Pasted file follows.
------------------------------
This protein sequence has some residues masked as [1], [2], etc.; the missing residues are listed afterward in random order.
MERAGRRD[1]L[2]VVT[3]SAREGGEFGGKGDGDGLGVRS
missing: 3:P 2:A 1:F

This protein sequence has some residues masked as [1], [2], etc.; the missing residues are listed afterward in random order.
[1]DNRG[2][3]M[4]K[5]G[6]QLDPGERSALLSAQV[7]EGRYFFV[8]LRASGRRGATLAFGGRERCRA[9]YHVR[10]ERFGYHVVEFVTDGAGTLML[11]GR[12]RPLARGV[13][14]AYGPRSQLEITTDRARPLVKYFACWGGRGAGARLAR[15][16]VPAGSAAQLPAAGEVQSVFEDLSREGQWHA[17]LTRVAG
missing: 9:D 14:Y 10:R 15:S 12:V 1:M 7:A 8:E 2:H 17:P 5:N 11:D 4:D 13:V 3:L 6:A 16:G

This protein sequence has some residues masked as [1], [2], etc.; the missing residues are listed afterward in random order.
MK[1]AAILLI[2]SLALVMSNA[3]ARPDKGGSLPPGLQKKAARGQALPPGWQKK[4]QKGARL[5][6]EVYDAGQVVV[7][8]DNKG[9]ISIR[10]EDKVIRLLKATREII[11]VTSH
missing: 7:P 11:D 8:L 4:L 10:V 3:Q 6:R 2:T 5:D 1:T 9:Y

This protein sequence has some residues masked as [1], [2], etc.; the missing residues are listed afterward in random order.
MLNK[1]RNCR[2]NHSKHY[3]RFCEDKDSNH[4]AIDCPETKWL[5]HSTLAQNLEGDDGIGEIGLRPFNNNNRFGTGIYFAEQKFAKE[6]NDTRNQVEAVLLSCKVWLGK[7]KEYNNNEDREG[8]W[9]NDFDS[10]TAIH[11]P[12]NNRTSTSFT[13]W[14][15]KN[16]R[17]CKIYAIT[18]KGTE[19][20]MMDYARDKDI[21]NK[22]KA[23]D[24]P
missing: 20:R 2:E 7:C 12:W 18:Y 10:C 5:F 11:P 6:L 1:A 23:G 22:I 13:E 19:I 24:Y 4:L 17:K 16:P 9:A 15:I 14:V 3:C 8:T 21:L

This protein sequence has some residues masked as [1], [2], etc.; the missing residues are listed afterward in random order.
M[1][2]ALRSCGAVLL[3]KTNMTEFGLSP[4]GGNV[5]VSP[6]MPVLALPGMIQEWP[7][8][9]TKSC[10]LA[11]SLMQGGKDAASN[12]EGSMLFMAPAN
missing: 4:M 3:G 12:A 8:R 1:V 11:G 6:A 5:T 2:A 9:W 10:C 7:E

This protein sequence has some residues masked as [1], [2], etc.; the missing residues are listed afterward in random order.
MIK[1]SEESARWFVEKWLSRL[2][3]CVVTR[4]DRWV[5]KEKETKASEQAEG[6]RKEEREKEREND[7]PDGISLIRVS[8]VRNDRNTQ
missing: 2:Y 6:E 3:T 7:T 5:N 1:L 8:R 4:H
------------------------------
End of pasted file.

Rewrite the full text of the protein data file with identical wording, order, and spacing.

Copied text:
This protein sequence has some residues masked as [1], [2], etc.; the missing residues are listed afterward in random order.
MERAGRRD[1]L[2]VVT[3]SAREGGEFGGKGDGDGLGVRS
missing: 3:P 2:A 1:F

This protein sequence has some residues masked as [1], [2], etc.; the missing residues are listed afterward in random order.
[1]DNRG[2][3]M[4]K[5]G[6]QLDPGERSALLSAQV[7]EGRYFFV[8]LRASGRRGATLAFGGRERCRA[9]YHVR[10]ERFGYHVVEFVTDGAGTLML[11]GR[12]RPLARGV[13][14]AYGPRSQLEITTDRARPLVKYFACWGGRGAGARLAR[15][16]VPAGSAAQLPAAGEVQSVFEDLSREGQWHA[17]LTRVAG
missing: 9:D 14:Y 10:R 15:S 12:V 1:M 7:A 8:E 2:H 17:P 5:N 11:D 4:D 13:V 3:L 6:A 16:G

This protein sequence has some residues masked as [1], [2], etc.; the missing residues are listed afterward in random order.
MK[1]AAILLI[2]SLALVMSNA[3]ARPDKGGSLPPGLQKKAARGQALPPGWQKK[4]QKGARL[5][6]EVYDAGQVVV[7][8]DNKG[9]ISIR[10]EDKVIRLLKATREII[11]VTSH
missing: 7:P 11:D 8:L 4:L 10:V 3:Q 6:R 2:T 5:D 1:T 9:Y

This protein sequence has some residues masked as [1], [2], etc.; the missing residues are listed afterward in random order.
MLNK[1]RNCR[2]NHSKHY[3]RFCEDKDSNH[4]AIDCPETKWL[5]HSTLAQNLEGDDGIGEIGLRPFNNNNRFGTGIYFAEQKFAKE[6]NDTRNQVEAVLLSCKVWLGK[7]KEYNNNEDREG[8]W[9]NDFDS[10]TAIH[11]P[12]NNRTSTSFT[13]W[14][15]KN[16]R[17]CKIYAIT[18]KGTE[19][20]MMDYARDKDI[21]NK[22]KA[23]D[24]P
missing: 20:R 2:E 7:C 12:W 18:Y 10:C 5:F 11:P 6:L 1:A 23:G 22:I 13:E 19:I 24:Y 4:L 17:K 16:P 9:A 15:I 14:V 3:C 8:T 21:L

This protein sequence has some residues masked as [1], [2], etc.; the missing residues are listed afterward in random order.
M[1][2]ALRSCGAVLL[3]KTNMTEFGLSP[4]GGNV[5]VSP[6]MPVLALPGMIQEWP[7][8][9]TKSC[10]LA[11]SLMQGGKDAASN[12]EGSMLFMAPAN
missing: 4:M 3:G 12:A 8:R 1:V 11:G 6:A 5:T 2:A 9:W 10:C 7:E

This protein sequence has some residues masked as [1], [2], etc.; the missing residues are listed afterward in random order.
MIK[1]SEESARWFVEKWLSRL[2][3]CVVTR[4]DRWV[5]KEKETKASEQAEG[6]RKEEREKEREND[7]PDGISLIRVS[8]VRNDRNTQ
missing: 2:Y 6:E 3:T 7:T 5:N 1:L 8:R 4:H